Quiz: Parliament

Parliament

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Question 1
How does the Australian Constitution define "Parliament"?
A
Prime Minister, Government and Opposition
B
House of Representatives and Senate
C
Queen, House of Representatives and Senate
D
Governor-General, House of Representatives and Senate
Question 1 Explanation: 
Section 1 of the Australian Constitution defines the Parliament as consisting of "the Queen, a Senate, and a House of Representatives".

The Queen, or her representative, the Governor-General is considered part of the Parliament because royal assent is required for all legislation passed by the two houses. In practice, this assent is always given because the Queen and the Governor-General act on the advice of the Prime Minister.
Question 2
How many members are there in the House of Representatives?
A
76
B
96
C
125
D
150
Question 2 Explanation: 
There are currently 150 members of the House of Representatives.
Question 3
How many members of the House of Representatives were there following the first federal election of 1901?
A
50
B
75
C
100
D
125
Question 3 Explanation: 
There were 75 members of the first House of Representatives.

In 1949, the House was increased in size to 121 members. In 1984, it was increased to 148.
Question 4
How many members of the Senate are there?
A
36
B
60
C
72
D
76
Question 4 Explanation: 
There are currently 76 senators.

Each state has 12 senators (6x12=72) and each territory has 2 senators (2x2=4)
Question 5
How many members of the Senate were there in 1901?
A
18
B
24
C
30
D
36
Question 5 Explanation: 
There were 36 senators in 1901. Each state was represented by 6 senators.
Question 6
The presiding officer of the House of Representatives is known as what?
A
The President
B
The Prime Minister
C
The Speaker
D
The Governor-General
Question 7
The presiding officer of the Senate is known as what?
A
Black Rod
B
The President
C
The Speaker
D
The Leader of the Government
Question 7 Explanation: 
The President is the presiding officer of the Senate. He or she is a Senator who has been elected by the Senate.
Question 8
How long are the terms of the House of Representatives?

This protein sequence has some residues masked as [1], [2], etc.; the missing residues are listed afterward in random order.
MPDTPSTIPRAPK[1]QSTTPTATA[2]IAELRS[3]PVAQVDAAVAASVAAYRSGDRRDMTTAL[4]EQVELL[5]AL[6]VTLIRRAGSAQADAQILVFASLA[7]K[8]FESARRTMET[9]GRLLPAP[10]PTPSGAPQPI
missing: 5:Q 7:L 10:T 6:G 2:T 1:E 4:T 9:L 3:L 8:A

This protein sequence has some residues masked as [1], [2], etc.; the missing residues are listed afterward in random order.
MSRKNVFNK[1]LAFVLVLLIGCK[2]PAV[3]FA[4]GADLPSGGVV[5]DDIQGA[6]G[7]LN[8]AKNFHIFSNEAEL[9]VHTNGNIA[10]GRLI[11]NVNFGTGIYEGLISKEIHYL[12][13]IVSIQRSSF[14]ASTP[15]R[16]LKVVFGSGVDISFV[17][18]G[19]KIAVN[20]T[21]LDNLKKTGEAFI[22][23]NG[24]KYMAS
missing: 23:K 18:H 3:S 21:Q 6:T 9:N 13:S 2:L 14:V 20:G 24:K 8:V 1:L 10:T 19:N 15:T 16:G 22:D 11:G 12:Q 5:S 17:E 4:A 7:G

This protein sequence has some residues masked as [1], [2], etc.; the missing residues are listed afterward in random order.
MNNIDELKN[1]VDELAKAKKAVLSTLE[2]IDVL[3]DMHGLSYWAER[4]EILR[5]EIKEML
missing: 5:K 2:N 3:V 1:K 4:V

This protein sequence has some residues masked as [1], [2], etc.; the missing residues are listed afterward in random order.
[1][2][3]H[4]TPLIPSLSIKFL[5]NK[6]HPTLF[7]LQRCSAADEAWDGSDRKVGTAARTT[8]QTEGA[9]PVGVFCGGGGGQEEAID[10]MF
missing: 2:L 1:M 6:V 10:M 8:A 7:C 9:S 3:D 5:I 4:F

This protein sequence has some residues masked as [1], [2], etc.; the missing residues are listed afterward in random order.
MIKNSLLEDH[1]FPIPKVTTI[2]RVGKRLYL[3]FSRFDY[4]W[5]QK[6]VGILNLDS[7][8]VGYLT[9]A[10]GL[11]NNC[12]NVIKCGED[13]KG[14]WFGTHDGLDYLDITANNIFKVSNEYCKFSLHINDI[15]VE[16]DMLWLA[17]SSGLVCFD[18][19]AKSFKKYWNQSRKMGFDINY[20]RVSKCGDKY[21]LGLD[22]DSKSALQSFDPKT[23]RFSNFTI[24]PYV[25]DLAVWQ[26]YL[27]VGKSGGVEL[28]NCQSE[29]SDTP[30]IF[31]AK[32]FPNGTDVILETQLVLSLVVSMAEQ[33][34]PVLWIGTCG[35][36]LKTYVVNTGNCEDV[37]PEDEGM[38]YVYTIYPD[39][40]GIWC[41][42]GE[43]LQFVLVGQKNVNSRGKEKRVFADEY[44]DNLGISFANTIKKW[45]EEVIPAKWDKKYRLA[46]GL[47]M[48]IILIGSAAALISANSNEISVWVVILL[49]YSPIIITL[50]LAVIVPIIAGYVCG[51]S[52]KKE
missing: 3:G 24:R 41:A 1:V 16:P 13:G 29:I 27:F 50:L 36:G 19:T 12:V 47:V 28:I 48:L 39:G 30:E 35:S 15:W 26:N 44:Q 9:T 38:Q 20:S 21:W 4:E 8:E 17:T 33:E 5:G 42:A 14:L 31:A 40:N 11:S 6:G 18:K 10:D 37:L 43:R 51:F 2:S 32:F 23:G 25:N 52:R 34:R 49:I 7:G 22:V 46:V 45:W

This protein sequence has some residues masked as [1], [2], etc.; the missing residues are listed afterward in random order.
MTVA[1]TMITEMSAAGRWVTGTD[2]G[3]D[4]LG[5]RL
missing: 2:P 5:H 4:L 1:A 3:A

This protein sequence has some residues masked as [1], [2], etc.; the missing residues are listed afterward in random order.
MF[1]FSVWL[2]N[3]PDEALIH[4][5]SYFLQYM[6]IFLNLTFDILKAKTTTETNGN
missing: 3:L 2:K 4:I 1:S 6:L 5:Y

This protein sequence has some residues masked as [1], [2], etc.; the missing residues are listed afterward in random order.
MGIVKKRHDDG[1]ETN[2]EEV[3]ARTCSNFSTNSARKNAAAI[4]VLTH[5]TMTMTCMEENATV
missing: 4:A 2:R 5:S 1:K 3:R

A
2 years
B
3 years
C
4 years
D
5 years
Question 8 Explanation: 
Section 1 of the Constitution stipulates that the House of Representatives is elected for three years.

The term dates from the first meeting of the House following an election.
Question 9
Which statement best describes the terms of territory senators, those elected in the Australian Capital Territory or the Northern Territory?
A
Territory senators serve a term concurrent with the parliament in their territory.
B
Territory senators serve a term concurrent with the House of Representatives, to a maximum of three years.
C
Territory senators serve fixed six-year terms, with half facing election every three years.
D
Territory senators serve fixed three-year terms, with all senators facing the electorate every three years.
Question 9 Explanation: 
Territory senators are elected at every House of Representatives election. Their term is concurrent with the House, to a maximum of three years.

Senators from the states are elected for fixed six-year terms, with half being chosen every three years.
Question 10
What happens when a member of the House of Representatives dies or resigns?
A
Their party nominates a person to take their place until the next general election takes place.
B
The Governor-General nominates a person to take their place until the next general election takes place.
C
The relevant State Parliament nominates a person to take their place until the next general election takes place.
D
A by-election is held, in which the people elect a replacement to represent the seat until the next general election takes places.
Question 10 Explanation: 
A by-election takes place. Members of the House who die or resign are always replaced by a new member elected by the voters in the relevant electorate.

If the vacancy occurs close to the scheduled election, a by-election may not necessarily take place.
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